I'll live up to the honour of being in this Hall and being on your team.
Thank you very much.
The most unique aspect of OJ Simpson
is that you're one of the few people
who've not only been successful in athletics,
but that success has really carried over to life after football.
Well, it's real exciting for me to be back here.
You know, on the field where I had so many thrills
and to experience these Buffalo Bills fans.
And, believe me, Howard, they're in rare form tonight.
Well, he certainly tried to be a commentator.
Peyton following Matt Suhey.
It's a testament to Walk... Walter's conditioning.
This guy works out harder than anybody and he...
He very much was involved in corporate America
and being on boards.
I think he was trying, very intelligently,
to parley his fame into wealth.
By the '80s, OJ really was a businessman.
His new friends were all super wealthy,
powerful white men.
And I think, really, the reason he surrounded himself
with all these big, successful entrepreneurs
is because he saw himself as one, too.
I've always been, sort of, an inquisitive person.
And I have friends who do a lot of different things.
And I've made it a point to find out
what the people around me were doing.
He called me a lot.
"Now, Frank, I have this opportunity for HoneyBaked Hams."
Or, "Frank, this friend of mine
"is doing some storage things in California."
I didn't always know those answers.
But I guess I enjoyed the fact that he trusted me enough to do that.
I introduced him to the business world.
I took him places
where I think very few black men had ever been.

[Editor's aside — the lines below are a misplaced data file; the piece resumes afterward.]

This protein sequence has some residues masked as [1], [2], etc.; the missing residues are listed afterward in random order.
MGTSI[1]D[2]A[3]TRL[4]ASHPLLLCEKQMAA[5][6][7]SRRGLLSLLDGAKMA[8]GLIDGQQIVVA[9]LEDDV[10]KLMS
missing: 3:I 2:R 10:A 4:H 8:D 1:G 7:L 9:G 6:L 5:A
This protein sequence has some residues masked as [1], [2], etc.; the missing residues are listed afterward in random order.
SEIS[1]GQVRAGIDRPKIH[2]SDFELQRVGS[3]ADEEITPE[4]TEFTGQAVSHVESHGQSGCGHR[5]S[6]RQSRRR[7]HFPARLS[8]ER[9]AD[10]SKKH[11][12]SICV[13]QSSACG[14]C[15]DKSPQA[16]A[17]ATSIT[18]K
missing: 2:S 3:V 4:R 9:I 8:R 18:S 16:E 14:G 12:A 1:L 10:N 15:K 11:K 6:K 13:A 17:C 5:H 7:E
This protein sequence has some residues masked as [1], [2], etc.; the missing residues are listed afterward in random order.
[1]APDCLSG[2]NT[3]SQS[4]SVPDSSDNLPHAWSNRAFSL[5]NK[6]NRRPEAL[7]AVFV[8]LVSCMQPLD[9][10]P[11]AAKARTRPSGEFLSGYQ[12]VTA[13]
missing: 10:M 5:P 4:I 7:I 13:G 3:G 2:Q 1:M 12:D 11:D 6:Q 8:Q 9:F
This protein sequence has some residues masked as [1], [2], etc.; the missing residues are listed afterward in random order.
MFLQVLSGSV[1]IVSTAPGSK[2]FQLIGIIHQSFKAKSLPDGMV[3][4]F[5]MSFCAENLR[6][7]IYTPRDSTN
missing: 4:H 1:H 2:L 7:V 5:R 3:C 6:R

The Pine Valley Golf Club.
The number-one club in America.
I got him into Arcola.
-He was the first black member of the club, no?
Oh, yeah, by a long shot.
This one time, he brought Sidney Poitier.
And, of course, the whole club was circling around the two of them.
Even the bigots thought that was terrific.
They loved him.
Because he'd just fit in.
He could schmooze around and get ingratiated, cos he was "The Juice".
Street-smart, this man was an Einstein.
He could cunningly and calculatingly
figure out exactly what these white people were thinking about.
But he was also that way with black people.
It was almost magnetic, they were just drawn to it.
And I don't care who was there,
when he got to the room, it was, "The Juice is here."
Here's the man whose smile is more dazzling
than all his golden awards.
Sportsman, actor, all-around wonderful
Mr OJ Simpson!
I always told him he had delusions of grandeur.
He thought he could do certain things in business
that he wasn't capable of.
One day he was going to run Paramount or 20th Century,
Now, I mean, he believed things like that.
Ladies and gentlemen, another winning performance
from Mr OJ Simpson!
There's something deep-seated that I think a lot of people like myself
have to face up to
about what created this complex character.
It wasn't just him. It was part society.
We were looking for a celebrity.
And I...don't think we wanted an all-white cast any more,
as we did for the Police Squad TV show.
This was something that, you know, kind of looked better for us.